Appleton's Cyclopedia of American Biography, edited by James
Grant Wilson, John Fiske and Stanley L. Klos. Six volumes, New York: D. Appleton
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BAYARD, Nicholas, colonial official, born in Alphen, Holland, about 1644; died in New York city m 1707. He accompanied his widowed mother, sister of Governor Stuyvesant, to America, landing in New Amsterdam on 11 May 1617. His father, Samuel Bayard, who died in Holland, is believed to have been the son of a professor of theology in Paris, named Balthazar Bayard, who signed the articles of the Walloon synod in 1580, and fled from France to escape religious persecution. Mrs. Bayard, who was highly accomplished, practical, and energetic, instructed her three sons in the useful branches of education. The old Bayard mansion stood on the west side of the Bowery, and, with the surrounding premises, was, in 1798, con-vetted by a Frenchman named Delacroix into a popular resort, known as "Vauxhall Garden." The Astor Library is built on a part of the estate, originally consisting of some two hundred acres. The only other residences within sight in pre-revolutionary days were the DeLancey home, on the west side of the Bowery, and the residences of the Stuyvesants, to the north. Not far distant rose "Bayard's Mount," or, as it was called after 1776, "Bunker's Hill," from the fortifications on its summit. It was the highest elevation near the City, and afforded an extensive prospect.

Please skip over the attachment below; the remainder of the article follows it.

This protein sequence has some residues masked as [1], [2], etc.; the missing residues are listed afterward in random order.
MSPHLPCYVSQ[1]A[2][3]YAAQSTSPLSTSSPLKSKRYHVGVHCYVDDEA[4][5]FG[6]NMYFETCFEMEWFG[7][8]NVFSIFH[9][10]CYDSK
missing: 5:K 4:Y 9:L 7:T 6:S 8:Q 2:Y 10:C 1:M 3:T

In its neighborhood were also groves, the relics of what in Madame Bayard's time were known as Bayard's woods. The Dutch family Bible, a massive folio with clasp and corner-pieces brought from Holland, is in the possession of her descendent, Mrs. Jas. Grant Wilson, of New York. In 1664 Nicholas was appointed to the clerkship of the common council, and soon afterward he became private secretary to Governor Stuyvesant, and received the additional appointment of surveyor of the province. On 23 Nay, 1666, he married Judith Verlet, who in 1662 had suffered imprisonment as a witch at the hands of the Puritans of Hartford, Connecticut, and whose brother was married to his mother, widow of Samuel Bayard. After the re-conquest of New York by the Dutch in 1672, Nicholas Bayard became secretary of the province. Under the second English regime, in 1685, when Dongan was governor, Bayard was mayor of New York and a member of the governor's council, and drew up the Dongan charter that was granted in that year. In 1688 he received, at the head of the regiment of militia of which he was colonel, the restored Governor Andros. As one of the three resident members of the governor's council, and commander-in-chief of the militia of the province, he was the object of Leisler's hatred, and when the insurrection headed by the latter was in progress he fled to Albany to escape assassination. Returning to attend an only son on his sickbed, he was arrested and thrown into prison. He was nominated, with Nicolls, a councilor of Governor Sloughter, appointed by William III., and both were released upon the arrival of the new governor. When Lord Bellomont, who became governor in 1698, and several of the prominent men of the colony, were suspected of complicity in the piracies of Captain Kidd, Colonel Bayard went to England to clear himself of the imputation. Accused by the Leisler faction of a scheme to introduce popery and slavery into New York, as well as of piracy, he was tried for high treason before Chief-Justice Atwood and sentenced to death; but after the death of King William and the flight of the vindictive judge who had sentenced him, the proceedings were annulled by an order in council, and he was reinstated in his property and honors. A rare brochure, of which but two copies are known *one in the British Museum, the other included in the valuable Americana of Mrs. John Carter Brown, of Providence*was published in London in 1693. It is a "Journal of the Late Actions of the French at Canada," Colonel Bayard and his friend Lieut.-Colonel Charles Lodowick being the joint authors. The work was reprinted in New York in 1866.
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